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Fluocinolone (Topical)

Generic name: fluocinolone topical

Brand names: Synalar, Derma-Smoothe/FS, Capex, Fluonid, Synemol, Flurosyn, FS Shampoo, Synalar-HP, Derma-Smoothe/FS (Scalp), Synalar Ointment, Synalar TS, Derma-Smoothe/FS (Body Oil), Dermotic

Dosage Forms

Excipient information presented when available (limited, particularly for generics); consult specific product labeling. [DSC] = Discontinued product

Cream, External, as acetonide:

Synalar: 0.025% (120 g) [contains cetyl alcohol, edetate disodium, methylparaben, propylene glycol, propylparaben]

Generic: 0.01% (15 g, 60 g); 0.025% (15 g, 60 g)

Kit, External, as acetonide:

Synalar (Cream): 0.025% [contains cetyl alcohol, edetate disodium, methylparaben, propylene glycol, propylparaben]

Synalar (Ointment): 0.025%

Synalar TS: 0.01% [contains propylene glycol]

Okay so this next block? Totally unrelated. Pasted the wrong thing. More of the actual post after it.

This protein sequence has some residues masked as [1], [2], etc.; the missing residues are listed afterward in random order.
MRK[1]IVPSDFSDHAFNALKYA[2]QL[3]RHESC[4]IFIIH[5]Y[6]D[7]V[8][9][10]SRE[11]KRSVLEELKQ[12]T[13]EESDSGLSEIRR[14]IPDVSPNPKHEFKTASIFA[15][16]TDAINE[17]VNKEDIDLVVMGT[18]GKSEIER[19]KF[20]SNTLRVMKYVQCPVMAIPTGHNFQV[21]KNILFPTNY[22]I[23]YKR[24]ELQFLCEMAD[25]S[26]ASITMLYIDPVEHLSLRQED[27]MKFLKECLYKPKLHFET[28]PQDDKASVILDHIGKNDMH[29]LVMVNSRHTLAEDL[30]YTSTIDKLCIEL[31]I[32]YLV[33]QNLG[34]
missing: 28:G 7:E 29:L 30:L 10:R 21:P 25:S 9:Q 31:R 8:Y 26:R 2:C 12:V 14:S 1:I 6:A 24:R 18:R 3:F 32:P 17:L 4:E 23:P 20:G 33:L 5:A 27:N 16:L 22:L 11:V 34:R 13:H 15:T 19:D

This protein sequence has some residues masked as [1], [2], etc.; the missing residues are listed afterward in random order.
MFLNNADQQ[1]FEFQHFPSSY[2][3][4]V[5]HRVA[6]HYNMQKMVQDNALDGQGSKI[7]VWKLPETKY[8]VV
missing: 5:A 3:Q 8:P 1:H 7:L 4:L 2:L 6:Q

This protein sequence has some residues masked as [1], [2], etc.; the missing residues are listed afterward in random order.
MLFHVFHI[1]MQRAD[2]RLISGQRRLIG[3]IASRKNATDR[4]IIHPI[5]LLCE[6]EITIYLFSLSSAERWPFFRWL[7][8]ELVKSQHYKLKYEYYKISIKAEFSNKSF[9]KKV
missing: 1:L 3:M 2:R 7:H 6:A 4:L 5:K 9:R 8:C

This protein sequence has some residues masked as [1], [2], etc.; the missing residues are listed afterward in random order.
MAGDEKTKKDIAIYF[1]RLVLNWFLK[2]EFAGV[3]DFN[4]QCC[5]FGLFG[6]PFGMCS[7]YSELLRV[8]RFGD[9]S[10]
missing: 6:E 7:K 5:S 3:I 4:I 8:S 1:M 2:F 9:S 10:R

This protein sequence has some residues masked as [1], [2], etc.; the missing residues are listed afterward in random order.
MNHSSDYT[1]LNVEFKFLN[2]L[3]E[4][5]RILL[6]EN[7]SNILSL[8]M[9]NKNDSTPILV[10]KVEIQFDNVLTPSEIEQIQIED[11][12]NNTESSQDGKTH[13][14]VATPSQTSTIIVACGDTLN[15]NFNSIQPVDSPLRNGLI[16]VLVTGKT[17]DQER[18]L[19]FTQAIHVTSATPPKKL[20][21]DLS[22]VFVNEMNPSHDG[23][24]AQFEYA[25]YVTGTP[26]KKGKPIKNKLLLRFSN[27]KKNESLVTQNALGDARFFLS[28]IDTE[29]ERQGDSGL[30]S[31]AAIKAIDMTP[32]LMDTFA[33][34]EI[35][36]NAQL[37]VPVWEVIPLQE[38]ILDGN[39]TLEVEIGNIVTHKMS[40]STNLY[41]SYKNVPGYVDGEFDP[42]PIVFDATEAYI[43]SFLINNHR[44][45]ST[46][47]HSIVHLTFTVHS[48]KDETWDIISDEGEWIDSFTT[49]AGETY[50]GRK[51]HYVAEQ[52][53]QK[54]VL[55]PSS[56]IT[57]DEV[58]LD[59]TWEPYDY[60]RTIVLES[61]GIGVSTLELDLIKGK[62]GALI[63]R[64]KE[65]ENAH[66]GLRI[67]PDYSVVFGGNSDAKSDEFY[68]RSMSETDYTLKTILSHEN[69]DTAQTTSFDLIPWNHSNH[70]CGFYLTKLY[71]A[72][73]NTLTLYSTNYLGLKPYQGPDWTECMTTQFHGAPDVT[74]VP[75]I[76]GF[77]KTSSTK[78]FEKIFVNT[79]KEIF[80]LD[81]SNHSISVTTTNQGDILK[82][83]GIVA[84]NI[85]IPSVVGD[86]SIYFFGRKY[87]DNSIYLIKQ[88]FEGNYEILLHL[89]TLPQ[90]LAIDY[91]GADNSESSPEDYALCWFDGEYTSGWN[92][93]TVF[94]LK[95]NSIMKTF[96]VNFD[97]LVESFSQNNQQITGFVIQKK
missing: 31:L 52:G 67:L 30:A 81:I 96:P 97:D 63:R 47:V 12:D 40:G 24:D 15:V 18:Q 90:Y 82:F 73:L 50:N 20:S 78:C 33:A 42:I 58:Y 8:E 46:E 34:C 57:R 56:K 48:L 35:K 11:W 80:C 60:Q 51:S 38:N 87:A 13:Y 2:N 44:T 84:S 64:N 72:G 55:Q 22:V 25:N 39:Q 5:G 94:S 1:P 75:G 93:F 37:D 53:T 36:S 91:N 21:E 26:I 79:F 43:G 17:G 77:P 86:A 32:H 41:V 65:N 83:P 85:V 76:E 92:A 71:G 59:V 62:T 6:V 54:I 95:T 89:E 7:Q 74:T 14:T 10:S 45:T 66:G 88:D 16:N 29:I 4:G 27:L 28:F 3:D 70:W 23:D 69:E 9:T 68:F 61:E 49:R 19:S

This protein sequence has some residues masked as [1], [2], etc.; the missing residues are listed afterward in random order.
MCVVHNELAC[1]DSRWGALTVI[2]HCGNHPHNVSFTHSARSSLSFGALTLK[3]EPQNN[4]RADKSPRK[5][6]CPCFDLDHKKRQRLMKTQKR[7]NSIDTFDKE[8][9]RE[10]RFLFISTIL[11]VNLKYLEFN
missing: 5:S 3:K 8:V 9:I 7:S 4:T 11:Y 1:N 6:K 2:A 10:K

Xilapak: 0.01% [DSC] [contains butylparaben, cetyl alcohol, methylparaben, propylene glycol, propylparaben]

Oil, External, as acetonide:

Derma-Smoothe/FS Body: 0.01% (118.28 mL) [contains isopropyl alcohol, peanut oil]

Derma-Smoothe/FS Scalp: 0.01% (118.28 mL) [contains isopropyl alcohol, peanut oil]

Generic: 0.01% (118.28 mL)

Ointment, External, as acetonide:

Synalar: 0.025% (120 g)

Generic: 0.025% (15 g, 60 g)

Shampoo, External, as acetonide:

Capex: 0.01% (120 mL)

Solution, External, as acetonide:

Synalar: 0.01% (60 mL, 90 mL) [contains propylene glycol]

Generic: 0.01% (60 mL)


Mechanism of Action

Topical corticosteroids have anti-inflammatory, antipruritic, and vasoconstrictive properties. May depress the formation, release, and activity of endogenous chemical mediators of inflammation (kinins, histamine, liposomal enzymes, prostaglandins) through the induction of phospholipase A2 inhibitory proteins (lipocortins) and sequential inhibition of the release of arachidonic acid. Fluocinolone has low to intermediate range potency (dosage-form dependent).



Dependent on formulation, amount applied, nature of skin at application site; may be increased with inflammation or occlusion




Primarily urine; bile

Use: Labeled Indications